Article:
Earth Day isn’t just about planting a tree. It’s a chance to remind ourselves and others about our responsibility to care for the environment for the next generation. When we talk about “green design,” such as emissions-friendly buildings, homes and cars, we’re not just talking about looking cool or doing our part. We’re actually taking steps — through design — to make our planet more sustainable. Interestingly, there is a parallel between the “green design” of products for the environment, and the “universal design” of products to be used by people with disabilities. Universal design is a framework for the design of products to be usable by the widest range of people in the widest range of situations. This includes, of course, people with disabilities. Where the green design movement addresses our core responsibility to the environment, the universal design movement starts with a responsibility to the experience of the user as he or she ages or becomes disabled. According to the Institute for Human Centered Design, green design focuses on environmental sustainability; universal design on social sustainability. However, the two movements are in different evolutionary stages. Green design is all the rage right now, helped by celebrities with hybrid cars. But product manufacturers (including the auto industry) are only starting to think about universal design and making products that everyone can use, regardless of ability or age. Look at the demographics in the U.S. and globally. People live longer than any other time in human history. In the U.S., that averages 30 years more life than 100 years ago. Globally, 650 million people live with disabilities of various types — many due to causes related to poverty. The U.S. has a responsibility to help less-developed nations be more socially sustainable. That’s why people like Scott Rains are traveling to Africa and Europe to educate governments about making travel accessible to everyone. Or why Jim Fruchterman and Gregg Vanderheiden have started the Raise the Floor initiative so that people without resources can have effective access to the the Internet as everyone else. And why the World Health Organization is producing a comprehensive report this year on how to address disability needs worldwide. Disability is a health issue. It’s a social issue. It’s an issue worth as much attention as Leo DiCaprio driving a Prius. Happy Earth Day!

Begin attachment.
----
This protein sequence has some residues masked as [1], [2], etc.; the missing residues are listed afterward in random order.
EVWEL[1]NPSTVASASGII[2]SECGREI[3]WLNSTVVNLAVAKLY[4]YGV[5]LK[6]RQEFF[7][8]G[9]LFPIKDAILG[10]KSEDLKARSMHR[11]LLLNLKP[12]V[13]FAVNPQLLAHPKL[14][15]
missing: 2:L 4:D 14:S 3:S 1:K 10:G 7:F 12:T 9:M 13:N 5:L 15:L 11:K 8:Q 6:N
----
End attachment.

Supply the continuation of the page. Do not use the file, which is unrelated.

On Earth Day, A Pause for Universal Design
April 22 2009 | by Suzanne Robitaille